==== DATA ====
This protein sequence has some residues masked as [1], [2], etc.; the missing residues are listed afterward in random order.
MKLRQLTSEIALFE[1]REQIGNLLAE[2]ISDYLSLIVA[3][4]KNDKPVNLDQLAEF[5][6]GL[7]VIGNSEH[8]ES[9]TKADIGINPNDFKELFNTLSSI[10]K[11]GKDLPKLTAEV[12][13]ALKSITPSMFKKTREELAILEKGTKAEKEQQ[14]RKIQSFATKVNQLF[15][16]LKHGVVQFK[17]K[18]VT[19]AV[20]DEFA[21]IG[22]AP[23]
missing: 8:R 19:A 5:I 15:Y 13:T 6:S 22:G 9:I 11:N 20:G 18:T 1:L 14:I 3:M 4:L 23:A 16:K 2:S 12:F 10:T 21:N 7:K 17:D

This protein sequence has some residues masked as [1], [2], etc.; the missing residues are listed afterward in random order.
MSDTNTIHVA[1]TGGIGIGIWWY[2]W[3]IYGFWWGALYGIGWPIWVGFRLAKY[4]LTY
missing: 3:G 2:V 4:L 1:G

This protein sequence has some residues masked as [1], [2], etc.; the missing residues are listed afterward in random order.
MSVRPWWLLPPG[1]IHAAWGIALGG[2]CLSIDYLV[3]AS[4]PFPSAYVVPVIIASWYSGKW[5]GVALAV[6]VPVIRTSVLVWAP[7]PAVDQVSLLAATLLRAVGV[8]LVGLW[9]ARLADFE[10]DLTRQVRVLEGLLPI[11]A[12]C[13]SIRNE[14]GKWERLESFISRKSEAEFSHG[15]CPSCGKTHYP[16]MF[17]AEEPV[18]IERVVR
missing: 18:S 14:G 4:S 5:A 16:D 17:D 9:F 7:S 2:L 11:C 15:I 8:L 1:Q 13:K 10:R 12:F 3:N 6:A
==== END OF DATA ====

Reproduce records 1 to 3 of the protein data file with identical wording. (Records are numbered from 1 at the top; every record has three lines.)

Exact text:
This protein sequence has some residues masked as [1], [2], etc.; the missing residues are listed afterward in random order.
MKLRQLTSEIALFE[1]REQIGNLLAE[2]ISDYLSLIVA[3][4]KNDKPVNLDQLAEF[5][6]GL[7]VIGNSEH[8]ES[9]TKADIGINPNDFKELFNTLSSI[10]K[11]GKDLPKLTAEV[12][13]ALKSITPSMFKKTREELAILEKGTKAEKEQQ[14]RKIQSFATKVNQLF[15][16]LKHGVVQFK[17]K[18]VT[19]AV[20]DEFA[21]IG[22]AP[23]
missing: 8:R 19:A 5:I 15:Y 13:T 6:S 22:G 9:I 11:N 20:G 18:T 1:L 14:I 3:M 4:L 23:A 16:K 2:S 12:F 10:T 21:N 7:K 17:D

This protein sequence has some residues masked as [1], [2], etc.; the missing residues are listed afterward in random order.
MSDTNTIHVA[1]TGGIGIGIWWY[2]W[3]IYGFWWGALYGIGWPIWVGFRLAKY[4]LTY
missing: 3:G 2:V 4:L 1:G

This protein sequence has some residues masked as [1], [2], etc.; the missing residues are listed afterward in random order.
MSVRPWWLLPPG[1]IHAAWGIALGG[2]CLSIDYLV[3]AS[4]PFPSAYVVPVIIASWYSGKW[5]GVALAV[6]VPVIRTSVLVWAP[7]PAVDQVSLLAATLLRAVGV[8]LVGLW[9]ARLADFE[10]DLTRQVRVLEGLLPI[11]A[12]C[13]SIRNE[14]GKWERLESFISRKSEAEFSHG[15]CPSCGKTHYP[16]MF[17]AEEPV[18]IERVVR
missing: 18:S 14:G 4:S 5:A 16:D 17:D 9:F 7:S 2:L 11:C 15:I 8:L 1:Q 13:K 10:R 12:F 3:N 6:A